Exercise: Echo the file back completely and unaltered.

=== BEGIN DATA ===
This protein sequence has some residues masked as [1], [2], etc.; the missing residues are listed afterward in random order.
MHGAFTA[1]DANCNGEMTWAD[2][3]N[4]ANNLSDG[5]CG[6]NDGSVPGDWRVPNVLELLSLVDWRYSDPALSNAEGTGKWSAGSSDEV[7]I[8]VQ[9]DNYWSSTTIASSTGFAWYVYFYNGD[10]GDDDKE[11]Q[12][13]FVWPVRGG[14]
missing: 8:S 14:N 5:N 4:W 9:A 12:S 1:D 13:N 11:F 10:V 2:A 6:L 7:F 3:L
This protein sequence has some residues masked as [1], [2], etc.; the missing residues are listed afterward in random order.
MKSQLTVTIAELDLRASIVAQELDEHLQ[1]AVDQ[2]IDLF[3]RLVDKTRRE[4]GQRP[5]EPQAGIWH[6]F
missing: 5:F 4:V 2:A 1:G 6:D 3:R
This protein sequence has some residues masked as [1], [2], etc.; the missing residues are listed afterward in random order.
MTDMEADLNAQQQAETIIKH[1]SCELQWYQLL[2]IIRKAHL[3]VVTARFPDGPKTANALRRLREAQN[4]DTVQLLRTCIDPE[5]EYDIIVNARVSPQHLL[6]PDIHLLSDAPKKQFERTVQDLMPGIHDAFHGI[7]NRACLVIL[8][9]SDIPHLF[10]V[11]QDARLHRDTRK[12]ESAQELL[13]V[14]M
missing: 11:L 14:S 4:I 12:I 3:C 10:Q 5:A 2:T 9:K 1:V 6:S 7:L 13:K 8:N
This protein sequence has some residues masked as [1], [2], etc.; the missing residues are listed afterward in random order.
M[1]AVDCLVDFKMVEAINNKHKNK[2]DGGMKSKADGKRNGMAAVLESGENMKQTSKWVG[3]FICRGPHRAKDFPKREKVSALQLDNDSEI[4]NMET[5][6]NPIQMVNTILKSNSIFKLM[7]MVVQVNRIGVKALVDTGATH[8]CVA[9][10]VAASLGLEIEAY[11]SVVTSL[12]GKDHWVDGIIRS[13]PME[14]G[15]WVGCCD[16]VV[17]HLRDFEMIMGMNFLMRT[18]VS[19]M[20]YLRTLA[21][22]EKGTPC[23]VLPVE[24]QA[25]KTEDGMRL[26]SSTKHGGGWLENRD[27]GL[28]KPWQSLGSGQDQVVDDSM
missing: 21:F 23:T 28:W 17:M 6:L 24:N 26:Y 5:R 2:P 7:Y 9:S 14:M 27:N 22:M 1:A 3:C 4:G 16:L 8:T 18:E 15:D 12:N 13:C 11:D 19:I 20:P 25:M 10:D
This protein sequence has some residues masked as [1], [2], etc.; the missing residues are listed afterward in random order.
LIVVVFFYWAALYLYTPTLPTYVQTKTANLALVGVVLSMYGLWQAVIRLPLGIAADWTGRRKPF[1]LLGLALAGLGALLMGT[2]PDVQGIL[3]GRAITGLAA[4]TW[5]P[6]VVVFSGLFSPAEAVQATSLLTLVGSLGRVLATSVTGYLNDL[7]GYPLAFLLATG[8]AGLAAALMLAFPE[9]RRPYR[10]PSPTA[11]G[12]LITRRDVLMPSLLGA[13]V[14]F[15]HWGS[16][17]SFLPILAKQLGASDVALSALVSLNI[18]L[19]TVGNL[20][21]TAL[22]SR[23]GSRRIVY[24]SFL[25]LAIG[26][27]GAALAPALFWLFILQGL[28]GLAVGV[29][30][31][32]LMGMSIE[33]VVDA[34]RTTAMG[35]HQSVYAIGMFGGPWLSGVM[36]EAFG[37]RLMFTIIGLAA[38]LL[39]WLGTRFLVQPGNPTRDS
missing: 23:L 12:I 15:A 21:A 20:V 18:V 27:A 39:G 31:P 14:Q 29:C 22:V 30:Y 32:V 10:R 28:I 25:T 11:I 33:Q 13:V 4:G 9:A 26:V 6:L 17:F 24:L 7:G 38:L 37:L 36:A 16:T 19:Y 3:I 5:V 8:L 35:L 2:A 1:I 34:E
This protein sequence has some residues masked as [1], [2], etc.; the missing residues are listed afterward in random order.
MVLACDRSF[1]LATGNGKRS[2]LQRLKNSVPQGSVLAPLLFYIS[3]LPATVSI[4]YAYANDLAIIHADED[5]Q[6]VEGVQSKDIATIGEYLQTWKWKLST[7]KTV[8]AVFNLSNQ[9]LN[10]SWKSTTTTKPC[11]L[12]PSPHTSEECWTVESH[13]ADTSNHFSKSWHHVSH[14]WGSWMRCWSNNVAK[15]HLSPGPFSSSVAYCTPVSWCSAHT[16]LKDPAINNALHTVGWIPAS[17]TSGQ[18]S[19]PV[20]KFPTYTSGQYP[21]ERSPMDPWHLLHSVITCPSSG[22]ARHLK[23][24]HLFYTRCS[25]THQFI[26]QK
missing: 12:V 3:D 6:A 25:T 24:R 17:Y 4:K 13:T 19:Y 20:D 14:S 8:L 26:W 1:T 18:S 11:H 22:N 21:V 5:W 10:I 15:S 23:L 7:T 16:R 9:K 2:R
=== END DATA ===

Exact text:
This protein sequence has some residues masked as [1], [2], etc.; the missing residues are listed afterward in random order.
MHGAFTA[1]DANCNGEMTWAD[2][3]N[4]ANNLSDG[5]CG[6]NDGSVPGDWRVPNVLELLSLVDWRYSDPALSNAEGTGKWSAGSSDEV[7]I[8]VQ[9]DNYWSSTTIASSTGFAWYVYFYNGD[10]GDDDKE[11]Q[12][13]FVWPVRGG[14]
missing: 8:S 14:N 5:N 4:W 9:A 12:S 1:D 13:N 11:F 10:V 2:A 6:L 7:F 3:L
This protein sequence has some residues masked as [1], [2], etc.; the missing residues are listed afterward in random order.
MKSQLTVTIAELDLRASIVAQELDEHLQ[1]AVDQ[2]IDLF[3]RLVDKTRRE[4]GQRP[5]EPQAGIWH[6]F
missing: 5:F 4:V 2:A 1:G 6:D 3:R
This protein sequence has some residues masked as [1], [2], etc.; the missing residues are listed afterward in random order.
MTDMEADLNAQQQAETIIKH[1]SCELQWYQLL[2]IIRKAHL[3]VVTARFPDGPKTANALRRLREAQN[4]DTVQLLRTCIDPE[5]EYDIIVNARVSPQHLL[6]PDIHLLSDAPKKQFERTVQDLMPGIHDAFHGI[7]NRACLVIL[8][9]SDIPHLF[10]V[11]QDARLHRDTRK[12]ESAQELL[13]V[14]M
missing: 11:L 14:S 4:I 12:I 3:C 10:Q 5:A 2:T 9:K 1:V 6:S 7:L 13:K 8:N
This protein sequence has some residues masked as [1], [2], etc.; the missing residues are listed afterward in random order.
M[1]AVDCLVDFKMVEAINNKHKNK[2]DGGMKSKADGKRNGMAAVLESGENMKQTSKWVG[3]FICRGPHRAKDFPKREKVSALQLDNDSEI[4]NMET[5][6]NPIQMVNTILKSNSIFKLM[7]MVVQVNRIGVKALVDTGATH[8]CVA[9][10]VAASLGLEIEAY[11]SVVTSL[12]GKDHWVDGIIRS[13]PME[14]G[15]WVGCCD[16]VV[17]HLRDFEMIMGMNFLMRT[18]VS[19]M[20]YLRTLA[21][22]EKGTPC[23]VLPVE[24]QA[25]KTEDGMRL[26]SSTKHGGGWLENRD[27]GL[28]KPWQSLGSGQDQVVDDSM
missing: 21:F 23:T 28:W 17:M 6:L 24:N 26:Y 5:R 2:P 7:Y 9:S 14:M 27:N 22:M 1:A 3:C 4:G 16:L 8:T 18:E 15:D 12:N 13:C 11:D 19:I 20:P 25:M 10:D
This protein sequence has some residues masked as [1], [2], etc.; the missing residues are listed afterward in random order.
LIVVVFFYWAALYLYTPTLPTYVQTKTANLALVGVVLSMYGLWQAVIRLPLGIAADWTGRRKPF[1]LLGLALAGLGALLMGT[2]PDVQGIL[3]GRAITGLAA[4]TW[5]P[6]VVVFSGLFSPAEAVQATSLLTLVGSLGRVLATSVTGYLNDL[7]GYPLAFLLATG[8]AGLAAALMLAFPE[9]RRPYR[10]PSPTA[11]G[12]LITRRDVLMPSLLGA[13]V[14]F[15]HWGS[16][17]SFLPILAKQLGASDVALSALVSLNI[18]L[19]TVGNL[20][21]TAL[22]SR[23]GSRRIVY[24]SFL[25]LAIG[26][27]GAALAPALFWLFILQGL[28]GLAVGV[29][30][31][32]LMGMSIE[33]VVDA[34]RTTAMG[35]HQSVYAIGMFGGPWLSGVM[36]EAFG[37]RLMFTIIGLAA[38]LL[39]WLGTRFLVQPGNPTRDS
missing: 23:L 12:I 15:A 21:A 20:V 18:V 27:A 39:G 31:P 14:Q 29:C 22:V 30:Y 32:V 10:R 28:I 25:T 11:I 33:Q 13:V 4:G 9:A 26:V 6:L 17:F 24:L 7:G 38:L 37:L 36:A 16:T 19:Y 3:I 5:V 8:L 35:L 2:A 1:I 34:E
This protein sequence has some residues masked as [1], [2], etc.; the missing residues are listed afterward in random order.
MVLACDRSF[1]LATGNGKRS[2]LQRLKNSVPQGSVLAPLLFYIS[3]LPATVSI[4]YAYANDLAIIHADED[5]Q[6]VEGVQSKDIATIGEYLQTWKWKLST[7]KTV[8]AVFNLSNQ[9]LN[10]SWKSTTTTKPC[11]L[12]PSPHTSEECWTVESH[13]ADTSNHFSKSWHHVSH[14]WGSWMRCWSNNVAK[15]HLSPGPFSSSVAYCTPVSWCSAHT[16]LKDPAINNALHTVGWIPAS[17]TSGQ[18]S[19]PV[20]KFPTYTSGQYP[21]ERSPMDPWHLLHSVITCPSSG[22]ARHLK[23][24]HLFYTRCS[25]THQFI[26]QK
missing: 12:V 3:D 6:A 25:T 24:R 17:Y 4:K 13:T 19:Y 20:D 14:S 8:L 26:W 1:T 18:S 11:H 22:N 21:V 5:W 10:I 15:S 23:L 7:T 16:R 9:K 2:R